The Indiana Court of Appeals reversed a finding that a mother and her daughter and son-in-law each held a one-half joint tenancy in a property, finding the parties actually held one-third undivided interest as joint tenants.
In Janice and Burdette Ramer v. Betty Smith, No. 57A04-0804-CV-202, Betty and Richard Smith executed a warranty deed conveying a tract of land to Betty's daughter, Janice, and her husband, Burdette Ramer, who had begun constructing a home on the land with the help of Richard. After some problems with the conveyance, the parties executed a second warranty deed, with the Smiths conveying a 16.99 acre tract of the property and the Ramers conveying the original 6.60 tract of land conveyed in the first deed to all four individuals, creating a 23.59 acre tract. The granting clause of the second deed read: "RICHARD W. SMITH and BETTY J. SMITH, husband and wife, and BURDETTE RAMER and JANICE RAMER, husband and wife … Conveys and warrants to: RICHARD W. SMITH, BETTY J. SMITH, BURDETTE RAMER, and JANICE RAMER, as Joint Tenants With right [sic] of Survivorship …."
Richard died four years later, and Betty filed a petition for partition of the 23 acre tract. The trial court concluded the second deed conveyed a one-half joint tenancy interest to the Ramers, which they held as tenants by the entireties, and Betty was entitled to one-half. The trial court valued the land at nearly $310,000, with the Ramers' house valued at $185,400. The trial court appointed a commissioner to sell the property at public sale because the property can't be divided into equal shares of value without physically dividing the residence.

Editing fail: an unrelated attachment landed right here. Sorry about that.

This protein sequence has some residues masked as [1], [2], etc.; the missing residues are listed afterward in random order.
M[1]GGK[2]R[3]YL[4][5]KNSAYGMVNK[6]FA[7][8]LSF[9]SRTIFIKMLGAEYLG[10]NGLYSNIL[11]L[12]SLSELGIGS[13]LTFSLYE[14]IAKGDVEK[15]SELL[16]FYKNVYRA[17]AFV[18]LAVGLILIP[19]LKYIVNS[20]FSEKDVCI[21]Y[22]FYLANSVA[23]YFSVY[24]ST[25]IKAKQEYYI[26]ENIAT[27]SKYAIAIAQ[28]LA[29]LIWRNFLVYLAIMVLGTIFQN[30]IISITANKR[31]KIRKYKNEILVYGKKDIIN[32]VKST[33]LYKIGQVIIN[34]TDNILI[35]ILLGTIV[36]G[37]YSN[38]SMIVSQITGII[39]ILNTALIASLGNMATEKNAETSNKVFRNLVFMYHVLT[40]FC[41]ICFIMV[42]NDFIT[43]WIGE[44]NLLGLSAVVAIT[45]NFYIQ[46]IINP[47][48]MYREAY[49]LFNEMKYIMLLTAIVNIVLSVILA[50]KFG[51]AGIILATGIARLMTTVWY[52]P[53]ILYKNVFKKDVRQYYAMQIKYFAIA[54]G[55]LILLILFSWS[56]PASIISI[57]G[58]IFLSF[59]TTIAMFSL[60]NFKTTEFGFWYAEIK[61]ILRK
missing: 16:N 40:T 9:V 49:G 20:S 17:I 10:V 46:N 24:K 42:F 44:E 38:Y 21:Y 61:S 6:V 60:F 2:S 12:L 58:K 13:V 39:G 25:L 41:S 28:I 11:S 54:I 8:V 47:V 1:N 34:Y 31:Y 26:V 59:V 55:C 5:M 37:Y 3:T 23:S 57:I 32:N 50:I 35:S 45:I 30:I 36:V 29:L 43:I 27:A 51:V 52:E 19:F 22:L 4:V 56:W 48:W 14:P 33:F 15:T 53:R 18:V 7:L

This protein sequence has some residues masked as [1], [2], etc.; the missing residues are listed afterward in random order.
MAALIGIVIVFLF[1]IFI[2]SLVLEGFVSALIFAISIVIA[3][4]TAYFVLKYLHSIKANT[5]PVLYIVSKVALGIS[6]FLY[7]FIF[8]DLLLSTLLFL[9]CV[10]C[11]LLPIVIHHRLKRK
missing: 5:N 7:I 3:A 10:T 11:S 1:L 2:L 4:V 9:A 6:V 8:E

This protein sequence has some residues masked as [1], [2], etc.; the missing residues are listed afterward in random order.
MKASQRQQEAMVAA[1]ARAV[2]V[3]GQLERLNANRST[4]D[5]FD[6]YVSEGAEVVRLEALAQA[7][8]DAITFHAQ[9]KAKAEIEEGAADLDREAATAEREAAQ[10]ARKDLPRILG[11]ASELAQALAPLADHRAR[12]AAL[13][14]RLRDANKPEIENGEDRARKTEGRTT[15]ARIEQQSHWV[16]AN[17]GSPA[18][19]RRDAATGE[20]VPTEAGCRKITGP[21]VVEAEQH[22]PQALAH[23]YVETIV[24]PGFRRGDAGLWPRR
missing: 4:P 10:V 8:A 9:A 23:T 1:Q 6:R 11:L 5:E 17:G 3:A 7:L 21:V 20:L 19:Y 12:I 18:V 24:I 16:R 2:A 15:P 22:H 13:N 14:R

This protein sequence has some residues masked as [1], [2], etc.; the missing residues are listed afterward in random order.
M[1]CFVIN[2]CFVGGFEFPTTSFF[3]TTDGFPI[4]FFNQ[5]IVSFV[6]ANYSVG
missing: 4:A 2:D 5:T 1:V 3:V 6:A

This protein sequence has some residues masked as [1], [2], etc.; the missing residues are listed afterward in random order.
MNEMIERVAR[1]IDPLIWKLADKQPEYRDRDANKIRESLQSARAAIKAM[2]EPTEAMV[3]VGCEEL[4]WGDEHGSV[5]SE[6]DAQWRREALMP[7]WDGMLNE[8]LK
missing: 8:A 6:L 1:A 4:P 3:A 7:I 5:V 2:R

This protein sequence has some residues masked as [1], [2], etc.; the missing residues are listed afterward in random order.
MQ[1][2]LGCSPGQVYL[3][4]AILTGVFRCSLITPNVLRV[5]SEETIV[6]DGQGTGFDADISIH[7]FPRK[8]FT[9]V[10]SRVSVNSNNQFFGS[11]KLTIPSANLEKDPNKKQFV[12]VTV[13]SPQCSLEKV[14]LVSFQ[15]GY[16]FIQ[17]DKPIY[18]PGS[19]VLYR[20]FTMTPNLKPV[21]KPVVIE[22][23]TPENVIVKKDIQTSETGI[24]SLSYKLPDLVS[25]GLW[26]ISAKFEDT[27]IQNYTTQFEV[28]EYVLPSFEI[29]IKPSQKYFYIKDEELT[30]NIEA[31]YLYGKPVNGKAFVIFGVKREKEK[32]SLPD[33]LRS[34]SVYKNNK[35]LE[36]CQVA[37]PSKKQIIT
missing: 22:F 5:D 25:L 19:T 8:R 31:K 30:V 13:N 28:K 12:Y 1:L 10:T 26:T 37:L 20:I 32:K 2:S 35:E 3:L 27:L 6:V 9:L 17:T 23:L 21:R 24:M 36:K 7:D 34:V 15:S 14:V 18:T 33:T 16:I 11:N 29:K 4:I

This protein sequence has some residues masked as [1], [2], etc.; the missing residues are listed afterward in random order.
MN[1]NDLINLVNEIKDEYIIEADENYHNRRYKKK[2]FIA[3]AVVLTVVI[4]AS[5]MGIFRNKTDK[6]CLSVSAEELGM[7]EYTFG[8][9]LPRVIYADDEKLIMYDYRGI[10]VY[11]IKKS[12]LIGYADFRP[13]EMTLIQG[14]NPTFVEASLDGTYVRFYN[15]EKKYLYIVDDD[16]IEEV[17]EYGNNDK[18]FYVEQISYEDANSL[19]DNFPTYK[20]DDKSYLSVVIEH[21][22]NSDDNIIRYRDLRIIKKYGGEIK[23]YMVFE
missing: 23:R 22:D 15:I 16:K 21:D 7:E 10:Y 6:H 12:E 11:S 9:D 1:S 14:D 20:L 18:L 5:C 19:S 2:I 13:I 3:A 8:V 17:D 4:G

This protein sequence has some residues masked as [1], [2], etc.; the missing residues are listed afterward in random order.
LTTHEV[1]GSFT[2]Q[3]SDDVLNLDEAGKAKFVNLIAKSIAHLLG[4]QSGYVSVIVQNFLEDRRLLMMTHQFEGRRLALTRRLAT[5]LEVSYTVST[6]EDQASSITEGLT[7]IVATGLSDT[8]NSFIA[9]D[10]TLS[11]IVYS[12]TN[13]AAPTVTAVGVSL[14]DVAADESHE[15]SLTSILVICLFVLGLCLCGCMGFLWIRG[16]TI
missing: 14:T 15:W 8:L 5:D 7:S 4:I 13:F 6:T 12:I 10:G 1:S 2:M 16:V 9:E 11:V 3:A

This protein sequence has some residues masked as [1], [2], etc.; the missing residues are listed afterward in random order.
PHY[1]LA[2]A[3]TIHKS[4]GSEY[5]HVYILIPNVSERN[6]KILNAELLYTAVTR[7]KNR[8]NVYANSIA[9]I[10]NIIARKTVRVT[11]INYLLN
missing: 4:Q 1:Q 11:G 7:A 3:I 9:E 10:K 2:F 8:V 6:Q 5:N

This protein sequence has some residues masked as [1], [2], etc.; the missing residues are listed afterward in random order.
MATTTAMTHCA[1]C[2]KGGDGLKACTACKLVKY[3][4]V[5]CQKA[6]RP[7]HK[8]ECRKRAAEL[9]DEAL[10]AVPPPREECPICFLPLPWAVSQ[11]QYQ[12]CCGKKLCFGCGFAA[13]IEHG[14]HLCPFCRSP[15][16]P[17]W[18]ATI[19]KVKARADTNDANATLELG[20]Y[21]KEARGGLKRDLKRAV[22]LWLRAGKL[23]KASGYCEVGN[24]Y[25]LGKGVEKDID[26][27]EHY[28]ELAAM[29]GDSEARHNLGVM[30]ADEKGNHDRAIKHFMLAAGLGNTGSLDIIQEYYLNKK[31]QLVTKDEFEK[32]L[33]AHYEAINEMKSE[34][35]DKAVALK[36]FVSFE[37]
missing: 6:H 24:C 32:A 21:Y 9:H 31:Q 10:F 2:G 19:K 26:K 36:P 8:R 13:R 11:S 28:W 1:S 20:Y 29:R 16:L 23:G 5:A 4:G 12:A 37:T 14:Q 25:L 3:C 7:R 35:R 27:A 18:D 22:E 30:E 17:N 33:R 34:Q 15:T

The Court of Appeals reversed the trial court, finding instead the parties had one-third undivided interest as joint tenants.
"In addition, the phrase 'with right of survivorship,' the placement of the names in a list implying equal treatment, and the omission of the phrase 'husband and wife' from the grantee clause after having been used in the grantor clause all indicate intent to create a joint tenancy," wrote Judge Margret Robb.
The appellate court also affirmed the Ramers weren't entitled to contribution for value added to the property. The Smiths had contributed to the value of the property by giving the Ramers a 6-acre tract of land, and Richard had helped excavate the land for construction of their home, wrote the judge. In addition, when joint tenancy is created, each tenant acquires an equal right to share in the use and enjoyment of the land during their lives and are entitled to an equal share upon partition, wrote Judge Robb.
Finally, the appellate court remanded to the trial court to determine the proper method of partitioning the property because now it is at least mathematically possible to divide the property while leaving the residence intact, she wrote.